Running a PR (Personal Record) takes training, a well-constructed race plan and cooperation from unknown factors, such as the weather. Today we’ll focus on training and pacing strategies for success.

If you want to run faster than you have in the past, you’ll likely need to train smarter, and possibly more. Here are some questions to consider.

Have you maximized your weekly mileage? It’s not about running as much as possible, but finding the right mileage for your goals and schedule. Even a 5% increase from last year’s mileage can make a difference!

Are you including two “quality” sessions weekly? These should include hills, threshold and tempo runs, race-pace runs and intervals. A well-built training plan focuses on specific energy systems in each monthly block or mesocycle.

If you have a four-month training season, here is how it could work:

  • Month 1: Base Building – Easy runs, building mileage on long runs, introduction to hills and Anaerobic Threshold (AT) running.
  • Month 2: Aerobic Endurance – Increasing mileage, add challenging hill workouts & AT runs.
  • Month 3: Anaerobic Endurance – Reach peak mileage, add quality interval sessions and race-pace runs.
  • Taper (last two to three weeks of Month 4): Decrease mileage, but maintain intensity until final week. Key workouts include intervals and race pace.

Is your long run adequate? Experienced marathoners typically peak at 22 to 23 miles for the longest run. Half marathoners should go beyond race distance to roughly 14 to 18 miles (depending on experience and goals).

Do you want to join a training program and find some training partners near your pace for extra motivation? A training group can challenge you and add fun to the season. Many runners also find it easier to get out for cold winter runs if they know others are doing the same.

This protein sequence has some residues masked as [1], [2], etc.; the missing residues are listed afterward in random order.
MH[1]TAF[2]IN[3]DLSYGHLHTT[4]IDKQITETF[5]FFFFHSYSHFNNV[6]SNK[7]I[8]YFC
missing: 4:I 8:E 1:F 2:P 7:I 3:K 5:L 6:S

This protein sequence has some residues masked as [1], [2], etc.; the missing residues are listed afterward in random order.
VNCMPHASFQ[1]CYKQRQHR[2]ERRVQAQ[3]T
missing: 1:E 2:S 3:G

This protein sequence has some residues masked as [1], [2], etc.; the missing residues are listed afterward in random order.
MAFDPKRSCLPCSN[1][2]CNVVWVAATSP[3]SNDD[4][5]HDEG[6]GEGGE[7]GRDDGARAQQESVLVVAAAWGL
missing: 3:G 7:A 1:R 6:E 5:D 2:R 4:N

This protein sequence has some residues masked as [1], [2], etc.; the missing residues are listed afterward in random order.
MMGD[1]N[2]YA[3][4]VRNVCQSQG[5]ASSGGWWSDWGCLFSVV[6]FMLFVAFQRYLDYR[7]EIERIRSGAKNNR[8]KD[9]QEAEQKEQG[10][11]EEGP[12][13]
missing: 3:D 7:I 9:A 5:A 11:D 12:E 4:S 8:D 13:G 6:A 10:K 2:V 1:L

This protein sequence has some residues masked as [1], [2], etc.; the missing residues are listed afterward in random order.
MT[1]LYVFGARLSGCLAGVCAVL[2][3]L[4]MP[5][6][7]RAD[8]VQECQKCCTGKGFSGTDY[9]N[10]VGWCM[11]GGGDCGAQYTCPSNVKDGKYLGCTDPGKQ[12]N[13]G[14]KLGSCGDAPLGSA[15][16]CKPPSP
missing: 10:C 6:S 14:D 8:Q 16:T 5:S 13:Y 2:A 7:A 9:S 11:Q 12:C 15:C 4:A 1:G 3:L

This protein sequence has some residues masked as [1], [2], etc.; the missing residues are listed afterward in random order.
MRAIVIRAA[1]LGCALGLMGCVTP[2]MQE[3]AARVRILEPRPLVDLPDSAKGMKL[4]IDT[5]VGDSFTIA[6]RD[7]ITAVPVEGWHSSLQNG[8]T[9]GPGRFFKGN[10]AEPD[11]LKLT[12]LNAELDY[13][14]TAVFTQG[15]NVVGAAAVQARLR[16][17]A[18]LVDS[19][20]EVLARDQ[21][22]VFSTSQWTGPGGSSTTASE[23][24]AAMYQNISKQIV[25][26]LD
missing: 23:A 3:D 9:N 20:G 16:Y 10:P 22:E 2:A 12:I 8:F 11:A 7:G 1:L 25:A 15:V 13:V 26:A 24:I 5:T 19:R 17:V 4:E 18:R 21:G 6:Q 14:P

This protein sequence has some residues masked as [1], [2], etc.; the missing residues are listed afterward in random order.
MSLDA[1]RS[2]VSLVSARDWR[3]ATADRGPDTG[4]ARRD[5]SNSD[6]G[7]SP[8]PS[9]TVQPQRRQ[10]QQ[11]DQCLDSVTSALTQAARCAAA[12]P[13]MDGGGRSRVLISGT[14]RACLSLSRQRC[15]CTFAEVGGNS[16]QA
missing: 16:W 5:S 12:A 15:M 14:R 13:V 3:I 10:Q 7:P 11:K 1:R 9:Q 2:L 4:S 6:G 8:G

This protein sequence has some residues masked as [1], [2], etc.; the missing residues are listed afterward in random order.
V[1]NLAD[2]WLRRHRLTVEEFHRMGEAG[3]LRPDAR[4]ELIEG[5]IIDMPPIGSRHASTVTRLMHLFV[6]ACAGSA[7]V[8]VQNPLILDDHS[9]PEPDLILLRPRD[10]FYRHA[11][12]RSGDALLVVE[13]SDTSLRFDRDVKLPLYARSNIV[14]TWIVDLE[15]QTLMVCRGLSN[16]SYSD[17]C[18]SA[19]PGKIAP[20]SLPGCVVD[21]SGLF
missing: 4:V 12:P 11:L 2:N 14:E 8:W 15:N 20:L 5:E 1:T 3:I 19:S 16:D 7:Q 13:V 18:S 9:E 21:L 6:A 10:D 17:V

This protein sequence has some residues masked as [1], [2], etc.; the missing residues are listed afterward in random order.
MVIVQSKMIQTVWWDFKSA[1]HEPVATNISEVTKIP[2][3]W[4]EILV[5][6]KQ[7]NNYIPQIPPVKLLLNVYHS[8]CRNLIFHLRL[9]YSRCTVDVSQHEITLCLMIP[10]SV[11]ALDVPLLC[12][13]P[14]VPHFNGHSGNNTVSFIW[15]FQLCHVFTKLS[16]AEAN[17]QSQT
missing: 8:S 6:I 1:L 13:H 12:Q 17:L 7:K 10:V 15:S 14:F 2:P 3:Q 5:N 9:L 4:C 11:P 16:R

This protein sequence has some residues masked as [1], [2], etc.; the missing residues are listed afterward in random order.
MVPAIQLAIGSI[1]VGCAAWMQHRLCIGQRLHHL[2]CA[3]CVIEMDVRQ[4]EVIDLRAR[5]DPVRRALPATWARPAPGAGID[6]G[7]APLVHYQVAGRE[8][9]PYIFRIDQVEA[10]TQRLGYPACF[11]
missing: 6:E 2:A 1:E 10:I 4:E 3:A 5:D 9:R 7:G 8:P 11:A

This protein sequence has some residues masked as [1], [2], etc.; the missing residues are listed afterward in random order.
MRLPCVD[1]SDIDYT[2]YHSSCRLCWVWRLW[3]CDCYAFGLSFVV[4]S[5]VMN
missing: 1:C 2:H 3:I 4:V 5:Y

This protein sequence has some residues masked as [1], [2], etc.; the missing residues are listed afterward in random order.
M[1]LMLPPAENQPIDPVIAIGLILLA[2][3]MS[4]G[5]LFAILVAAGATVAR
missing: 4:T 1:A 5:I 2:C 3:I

As race day approaches, you’ll want to fine-tune your race plan. Some helpful tactics include the following:

  • Half marathons are typically best run with even pacing or negative splits (faster in the second half than the first).
  • Most runners in a marathon will experience a “fade” in the final six miles, so the second half may be one to three minutes slower than the first. If the second half is any slower, it’s a sign that you started too fast. Think about your previous races and where you can improve.
  • Practice taking fluid at water stops in shorter races so you can cruise through these congested areas.
  • Look for a shorter race to test your fitness prior to the big event. You can use an online pace calculator to see if you’re on track.

Once race day arrives, enjoy the experience and run with confidence!